For more information: Dr. Orna Shemer:

Fathers, Fatherhood & Fathering

Parenting research in large-scale societies initially focused on mothers and when fathers were studied they typically were white, Euro-American, and middle-class. Currently, evidence is available from cultures in every continent but the coverage within and between nations varies widely. Almost all research on fathers across cultures since 1990 suggests some change in the direction of greater involvement by fathers. Our research group focuses on Fathers, Fatherhood & Fathering in different contexts in Israel. Our goal is to provide, facilitate, and disseminate research that documents parenting experiences and the perceptions of the fathers, the challenges and their coping methods. The current studies are taking place include: Perceptions of children's risk among Arab fathers in the Jerusalem Corridor area; The parenting experience of gay fathers who undertook surrogacy abroad; Fatherhood of stolen moments: Involvement of Israeli and FSU born fathers in infant care; and Mentalizing features in paternal speech of Israeli and FSU born fathers.

Research Team: Prof. Orya Tishbi, Dr. Yochay Nadan, Dr. Yasmin Aboud Halabi, Dr. Maya Tzfati, Nati Biton, Louis Jaber.

For more information: 



The study, run as a joint international research group of the Hebrew University of Jerusalem and Osnabruck University in Germany, studies the comparison of Israeli born and Former Soviet Union born fathers of young infants and the emerging subjectivity of mothers and the development of early mother-infant relationships among Israeli born and Former Soviet Union born mothers of young infants. In addition, the team is studying parental investments from an evolutionary-developmental perspective, focusing on psychological investments that show up during dyadic interactions, among cross-cultural samples within Israel and Germany.

Research Team: Yan Serdtse, Ruthi Senesh, Niklas Dworazik 


Parent Education/Support Programs in Welfare Services

This research group focuses on exploring the practice of “parent education” or “parent support programs” in the context of public welfare services. We aim to develop knowledge regarding its theoretical foundations, its relevance for diverse populations (people living in poverty, ethnic minority groups etc.) as well as its outcomes. The current study is entitled: Perspectives of parents and professionals regarding parent education/support programs in welfare services.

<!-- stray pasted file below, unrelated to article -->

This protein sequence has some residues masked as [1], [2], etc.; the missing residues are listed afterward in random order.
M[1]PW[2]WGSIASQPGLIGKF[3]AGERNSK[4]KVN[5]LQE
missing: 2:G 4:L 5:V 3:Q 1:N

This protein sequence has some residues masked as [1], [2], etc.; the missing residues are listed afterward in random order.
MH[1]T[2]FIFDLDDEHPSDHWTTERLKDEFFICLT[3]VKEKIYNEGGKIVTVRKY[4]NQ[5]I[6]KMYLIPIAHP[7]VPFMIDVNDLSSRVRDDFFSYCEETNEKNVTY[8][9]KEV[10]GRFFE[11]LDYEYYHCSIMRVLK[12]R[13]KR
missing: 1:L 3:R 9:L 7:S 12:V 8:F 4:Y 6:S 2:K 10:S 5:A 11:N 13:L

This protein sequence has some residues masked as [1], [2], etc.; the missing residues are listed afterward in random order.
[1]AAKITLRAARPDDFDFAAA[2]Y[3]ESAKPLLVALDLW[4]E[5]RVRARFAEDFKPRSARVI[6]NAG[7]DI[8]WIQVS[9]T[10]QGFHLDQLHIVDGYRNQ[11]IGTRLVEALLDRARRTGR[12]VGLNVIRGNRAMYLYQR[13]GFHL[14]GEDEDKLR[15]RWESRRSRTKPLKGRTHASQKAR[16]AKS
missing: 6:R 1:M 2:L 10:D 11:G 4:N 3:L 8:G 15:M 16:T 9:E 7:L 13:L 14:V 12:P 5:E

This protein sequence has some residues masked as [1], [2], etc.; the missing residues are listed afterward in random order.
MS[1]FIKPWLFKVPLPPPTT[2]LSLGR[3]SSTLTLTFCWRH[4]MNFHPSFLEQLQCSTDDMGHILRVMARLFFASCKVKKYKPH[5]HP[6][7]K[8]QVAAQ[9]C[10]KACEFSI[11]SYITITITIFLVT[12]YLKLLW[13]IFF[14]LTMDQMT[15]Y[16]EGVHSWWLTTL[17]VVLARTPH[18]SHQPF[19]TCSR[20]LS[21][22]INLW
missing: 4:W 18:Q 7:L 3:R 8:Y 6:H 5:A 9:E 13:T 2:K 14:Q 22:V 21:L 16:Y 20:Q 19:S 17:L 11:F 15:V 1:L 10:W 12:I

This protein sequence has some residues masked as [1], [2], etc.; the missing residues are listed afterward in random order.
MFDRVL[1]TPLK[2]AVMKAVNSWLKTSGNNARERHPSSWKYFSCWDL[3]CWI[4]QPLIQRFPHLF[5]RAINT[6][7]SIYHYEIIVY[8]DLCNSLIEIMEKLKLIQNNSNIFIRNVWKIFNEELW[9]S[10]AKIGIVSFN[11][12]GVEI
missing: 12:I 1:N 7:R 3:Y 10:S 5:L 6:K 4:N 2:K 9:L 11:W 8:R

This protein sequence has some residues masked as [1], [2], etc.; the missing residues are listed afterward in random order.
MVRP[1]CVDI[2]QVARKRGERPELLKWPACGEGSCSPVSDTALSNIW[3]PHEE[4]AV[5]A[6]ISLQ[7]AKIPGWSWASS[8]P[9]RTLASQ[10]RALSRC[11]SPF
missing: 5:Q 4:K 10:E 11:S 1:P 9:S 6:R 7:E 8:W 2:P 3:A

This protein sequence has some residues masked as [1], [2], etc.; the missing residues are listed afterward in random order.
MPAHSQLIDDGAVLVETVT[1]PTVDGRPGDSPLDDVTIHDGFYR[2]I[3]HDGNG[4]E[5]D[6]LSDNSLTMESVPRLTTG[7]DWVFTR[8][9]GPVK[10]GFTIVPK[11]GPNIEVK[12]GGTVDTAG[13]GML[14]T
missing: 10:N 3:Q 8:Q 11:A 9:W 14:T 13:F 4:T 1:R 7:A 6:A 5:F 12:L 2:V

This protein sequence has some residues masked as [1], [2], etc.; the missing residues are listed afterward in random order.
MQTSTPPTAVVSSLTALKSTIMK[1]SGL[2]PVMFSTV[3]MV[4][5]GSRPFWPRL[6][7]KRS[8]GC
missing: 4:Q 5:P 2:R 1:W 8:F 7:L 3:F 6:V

Research Team:  Dr.Yochay Nadan, Dr. Carmit Katz, Zohar Sharvit, Eliya Shemer

For more information:

Risk & Protection: Parents and Professionals Perceptions Regarding Risk and Protection of Children

The risk and protection group is triangulating perceptions of parents and professionals (e.g. social workers, teachers, community leaders) regarding the topics of children at risk, child abuse and neglect as well as protective variables. The studies are conducted in Israel (in diverse communities, such as with immigrants and refugees, the Ultra-Orthodox, Bedouins, etc.) and abroad. We aim to: 1) Document communalities and differences in perceptions of various communities and to compare the views of parents and professionals. 2) Learn about perceptions of professionals, both professionals from the studied communities and those who are not from within the communities. 3) Discover ways to promote the protection and safety of children. 4) Document available interventions for children at risk and their utilization by different communities as well as learn about advantages and challenges of utilizing these programs. 5) Learn about context specific community enhanced interventions in different communities. The data contributes both to theory and practice in the area of risk and protection. The current studies are being conducted within the Ultra-Orthodox Jewish community, the Ethiopian community, the LGBT community and with families of Moroccan descent.